What will be the hottest ecommerce trends of 2022? We explore the effects of the pandemic, and reveal how new technology is changing online shopping behavior. Discover our top tips for how retailers can remain competitive through 2022 and beyond.
Global logistics took one of the biggest hits at the start of the pandemic, and the industry is still a long way from fully recovering. As of January 2022, ocean shipping rates remain 8-9 times higher than pre-pandemic. Meanwhile, port congestion continues to slow the pipeline. Shipments are still taking up to 85% longer to reach their final destination.
All this means increased scarcity and slower delivery times. Consumers have gotten used to empty shelves and delayed shipping. But shortages still spell trouble for ecommerce retailers. As we move into 2022, adapting to these constraints may mean completely overhauling key business practices.
One side effect of the global shipping crisis is greater awareness of international supply chains. Combined with renewed focus on workers’ rights, consumers are voting with their wallets. Two-thirds of American consumers would switch brands to offset carbon emissions. Brands that commit to sustainable practices and fair wages are reaping the rewards.
Shoppers can choose to opt out of global supply chains and mega corporations by favoring local, independent businesses. A survey by QuickBooks found that 93% of shoppers think supporting local businesses is more important than ever since the start of the pandemic. And almost two-thirds of consumers are using online sources to find local suppliers for the goods they want.
While shifting shopping habits pose problems for some retailers, they also offer solutions. Sourcing and selling locally could help many retailers overcome global supply chain disruptions.
Another area of ethical concern for shoppers is data privacy. In the EU, Canada, and California, new laws demand transparency about data harvesting. Apple gave users the ability to opt out of data tracking with iOS 14.5. And Google remains committed to ending support for third-party cookies.
While welcome news for consumers, these changes spell widespread disruption for ecommerce retailers. It will only get harder from here to track buyers and collect user data. That means diminished returns from online advertising. Snap, Facebook, Twitter, and YouTube lost out on an estimated $9.85 billion in ad revenue after iOS 14.5 launched.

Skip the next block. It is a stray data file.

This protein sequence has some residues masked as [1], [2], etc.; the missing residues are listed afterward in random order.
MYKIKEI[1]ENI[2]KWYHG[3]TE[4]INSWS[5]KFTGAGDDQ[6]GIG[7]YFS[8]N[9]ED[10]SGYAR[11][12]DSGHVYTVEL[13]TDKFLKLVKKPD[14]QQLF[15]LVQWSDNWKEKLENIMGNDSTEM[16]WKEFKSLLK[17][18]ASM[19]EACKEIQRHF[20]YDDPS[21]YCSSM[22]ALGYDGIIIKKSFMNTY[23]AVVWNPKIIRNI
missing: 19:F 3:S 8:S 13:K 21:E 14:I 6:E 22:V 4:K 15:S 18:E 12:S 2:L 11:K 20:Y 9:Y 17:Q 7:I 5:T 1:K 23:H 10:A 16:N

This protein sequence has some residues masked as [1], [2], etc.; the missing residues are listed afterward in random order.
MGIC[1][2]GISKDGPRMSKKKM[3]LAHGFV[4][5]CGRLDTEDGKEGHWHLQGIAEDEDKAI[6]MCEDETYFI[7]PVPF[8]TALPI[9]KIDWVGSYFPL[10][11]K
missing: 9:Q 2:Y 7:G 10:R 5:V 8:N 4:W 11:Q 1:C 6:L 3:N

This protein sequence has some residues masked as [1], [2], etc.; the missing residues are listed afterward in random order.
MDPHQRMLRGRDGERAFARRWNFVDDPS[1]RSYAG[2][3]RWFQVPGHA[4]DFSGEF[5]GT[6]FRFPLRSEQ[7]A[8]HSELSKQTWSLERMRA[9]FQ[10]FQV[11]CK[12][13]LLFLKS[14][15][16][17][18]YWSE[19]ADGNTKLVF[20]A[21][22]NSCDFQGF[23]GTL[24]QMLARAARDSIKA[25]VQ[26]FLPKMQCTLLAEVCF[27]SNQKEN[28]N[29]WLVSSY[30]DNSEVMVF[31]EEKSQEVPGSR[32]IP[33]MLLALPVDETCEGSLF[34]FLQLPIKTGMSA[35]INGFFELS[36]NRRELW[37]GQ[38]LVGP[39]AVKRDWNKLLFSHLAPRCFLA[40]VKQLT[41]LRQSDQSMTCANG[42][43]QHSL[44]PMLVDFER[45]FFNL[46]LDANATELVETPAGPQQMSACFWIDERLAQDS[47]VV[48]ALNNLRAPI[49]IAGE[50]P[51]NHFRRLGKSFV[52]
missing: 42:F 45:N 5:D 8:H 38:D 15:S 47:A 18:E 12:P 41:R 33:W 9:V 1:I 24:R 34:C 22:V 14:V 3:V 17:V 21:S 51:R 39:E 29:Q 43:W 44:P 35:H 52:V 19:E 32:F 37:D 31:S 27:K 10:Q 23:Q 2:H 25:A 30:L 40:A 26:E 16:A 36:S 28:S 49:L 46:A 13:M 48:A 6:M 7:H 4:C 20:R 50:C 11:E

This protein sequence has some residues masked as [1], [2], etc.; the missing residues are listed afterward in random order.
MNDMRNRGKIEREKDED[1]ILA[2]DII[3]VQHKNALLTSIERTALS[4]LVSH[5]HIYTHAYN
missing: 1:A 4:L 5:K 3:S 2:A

All these changes lead to one inevitable outcome. The responsibility for data collection and usage must return to ecommerce stores themselves. It's going to get harder for ecommerce stores to measure their own businesses. Simple tools like Google Analytics that many ecommerce stores rely on to understand and run their businesses are being heavily scrutinized. Zero-party data collected directly by the vendor will become increasingly valuable as a result. Switching on independent data collection methods now can future-proof brands against further legislation. It could even help businesses opt out of power struggles among the tech giants.
One big advantage of physical stores is the ability to view products in person. Now online retailers are using augmented reality to replicate this experience, or even improve it. All shoppers have to do is turn on their phone camera to “try out” a product with AR.
Target uses augmented reality to help customers see what furniture will look like in their home.
Technology is making online shopping feel more hands-on and engaging, and buyers are embracing the change. Ecommerce platform Shopify reported that including 3D/AR content increased conversions by 94%. And as the technology improves, it will become easier and easier to add AR to online stores.
Premium speaker brand, JBL uses the Norton Shopping Guarantee to increase conversions and consumer confidence. In a recent case study, 83.4% of customers said Norton Shopping Guarantee helped them feel more confident in their purchase and 90.83% said the guarantee makes them more likely to shop at this store again.
It’s official, omnichannel marketing is here to stay. Customers want to browse online, collect in store, and manage returns through email. But a true omnichannel customer experience isn’t just about retailers having a social media account. It’s about creating seamless customer interactions, wherever that customer chooses to interact.
Omnichannel strategies could also help ecommerce retailers to break free of traditional marketplaces and carve out new, less contested niches. Astonishingly, 44% of Instagram users said they used the app to shop on a weekly basis. Instagram has a greater advertising reach than even Facebook. And 90% of users follow at least one brand. Social commerce is an emerging niche but it’s already revolutionizing the ecommerce industry.
Right now, the barrier to entry is incredibly low. Facebook Shops offer simple, low fees and built-in payment processing. That makes selling on Facebook and Instagram easy and convenient. But don’t expect this to last. Like all the major marketplaces, expect social commerce platforms to ramp up fees in the future. However, social commerce is anticipated to cross $79 billion by 2025, and savvy retailers could find success by getting in on this hot new trend.
This year will continue to be dominated by COVID-19. But three years into the pandemic, online retailers are recovering from early missteps when demand increased and supply dried up. By pivoting to embrace new opportunities and the latest technology, the future of ecommerce trends for 2022 look bright.
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